War of the Rebellion: Serial 073 Page 0311 Chapter L. REPORTS, ETC.-ARMY OF THE CUMBERLAND.

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miles; halted within 1,300 yards of Pine Knob, on which the rebels could be seen in force, with heavy works; built breast-works on right of brigade. I was general officer of the day, and posted picket in sight of rebel pickets. June 14, had our works very strong. At noon Knap's battery was placed on left of line, and opened on the rebels on Pine Knob, causing a great commotion among them. General Sherman was present, watching the effect of the shot. June 15, the rebels fell back from Pine Knob in the night. At 11 a. m. the line was ordered to advance, our brigade, on right of division, formed in two lines. The front line, which I commanded, was composed of One hindered and second New York on the right, Twenty-ninth Pennsylvania Veteran Volunteers the center, and Sixtieth New York the left. We charged through the woods one mile and a half driving the rebel pickets in. The Third Division was to join us on our right, but did not get up in time. Our front lines advanced to within 100 paces of the rebel breast-works, which were quite formidable and thrown forward on our right, subjecting us to an enfilading fire. I ordered my men to lie down to cover them from the fire of the enemy, which was very severe. I was ordered to hold on and wait until troops came up on our right, and, while passing along my line to direct and encourage my men, a ball struck me in my left breast, and, passing around my ribs, came out of my back below my shoulder blade. Concealing my wound from my men as much as possible, I turned my command over to Major Millison, and retired from the field, reporting my case to my brigade commander, through Lieutenant Case, one of his aides. My successor will furnish you the report from this date.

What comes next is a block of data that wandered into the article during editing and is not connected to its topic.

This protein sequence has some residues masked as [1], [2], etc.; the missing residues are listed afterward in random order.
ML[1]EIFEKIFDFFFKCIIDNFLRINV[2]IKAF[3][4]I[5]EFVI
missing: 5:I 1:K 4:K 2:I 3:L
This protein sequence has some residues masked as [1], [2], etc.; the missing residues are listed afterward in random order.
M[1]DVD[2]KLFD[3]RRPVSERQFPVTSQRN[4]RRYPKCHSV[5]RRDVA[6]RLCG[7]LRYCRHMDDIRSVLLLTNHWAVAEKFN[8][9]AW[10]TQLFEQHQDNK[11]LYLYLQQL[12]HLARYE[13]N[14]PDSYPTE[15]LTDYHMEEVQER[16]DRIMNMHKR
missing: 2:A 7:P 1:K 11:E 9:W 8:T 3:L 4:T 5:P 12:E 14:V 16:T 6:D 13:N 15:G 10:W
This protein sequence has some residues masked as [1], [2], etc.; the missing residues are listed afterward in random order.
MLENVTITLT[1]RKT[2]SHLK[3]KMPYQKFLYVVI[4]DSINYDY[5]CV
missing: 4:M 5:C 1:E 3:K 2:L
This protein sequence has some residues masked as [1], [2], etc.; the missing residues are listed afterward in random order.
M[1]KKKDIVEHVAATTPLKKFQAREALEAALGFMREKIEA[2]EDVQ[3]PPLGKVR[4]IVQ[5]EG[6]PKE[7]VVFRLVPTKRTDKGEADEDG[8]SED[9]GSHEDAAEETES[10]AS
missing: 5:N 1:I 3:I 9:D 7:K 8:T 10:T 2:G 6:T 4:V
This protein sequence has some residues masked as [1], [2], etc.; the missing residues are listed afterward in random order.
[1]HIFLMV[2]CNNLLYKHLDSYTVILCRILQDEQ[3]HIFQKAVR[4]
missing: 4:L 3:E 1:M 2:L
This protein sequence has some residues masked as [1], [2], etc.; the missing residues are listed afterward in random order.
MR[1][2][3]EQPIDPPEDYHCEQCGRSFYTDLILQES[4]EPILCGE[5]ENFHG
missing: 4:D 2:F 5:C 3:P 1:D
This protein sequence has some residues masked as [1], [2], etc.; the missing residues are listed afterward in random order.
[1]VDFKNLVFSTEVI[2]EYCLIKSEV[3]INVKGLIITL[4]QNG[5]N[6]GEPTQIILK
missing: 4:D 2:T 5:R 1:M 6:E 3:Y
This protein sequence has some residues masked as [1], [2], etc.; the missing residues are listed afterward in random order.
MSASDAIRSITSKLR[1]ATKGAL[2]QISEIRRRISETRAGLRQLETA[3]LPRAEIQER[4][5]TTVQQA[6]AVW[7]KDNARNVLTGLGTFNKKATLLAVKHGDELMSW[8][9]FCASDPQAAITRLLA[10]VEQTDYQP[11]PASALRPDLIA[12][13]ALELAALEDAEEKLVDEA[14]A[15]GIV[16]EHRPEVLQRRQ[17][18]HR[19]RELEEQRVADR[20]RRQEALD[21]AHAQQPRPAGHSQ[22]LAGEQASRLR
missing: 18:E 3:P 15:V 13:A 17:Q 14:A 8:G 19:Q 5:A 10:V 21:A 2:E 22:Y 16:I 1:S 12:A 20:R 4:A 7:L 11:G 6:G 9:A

I am, sir, very respectfully, your obedient servant,


Colonel, Commanding Twenty-ninth Pennsylvania Vet. Vols.

Captain S. B. WHEELOCK,

A. A. A. G., 3rd Brigadier, 2nd Div., 20th Army Corps.

Numbers 245.

Report of Lieutenant Colonel Samuel M. Zulich, Twenty-ninth Pennsylvania Infantry.


Atlanta, Ga., September 17, 1864.

CAPTAIN: I find much difficulty in compiling a report of the part taken by the Twenty-ninth Pennsylvania Veteran Volunteers in the recent campaign, resulting in the capture of Atlanta, from the fact that the regiment was commanded first by Colonel William Rickards, jr., until June 15, when Major J. R. Millison assumed and remained in command until June 30. The command was turned over to Lieutenant-Colonel Walker, of the One hundred and eleventh Pennsylvania Veteran Volunteers, who relinquished it to take charge of his own regiment July 21, owing to the death of Colonel Cobham. Captain Goldsmith having taken command, held it until July 30, when Captain B. F. Zaracher was left in charge. He retained the position until the 22d, when the command devolved upon me. All of the above-named officers, with the exceptions of Colonel Walker and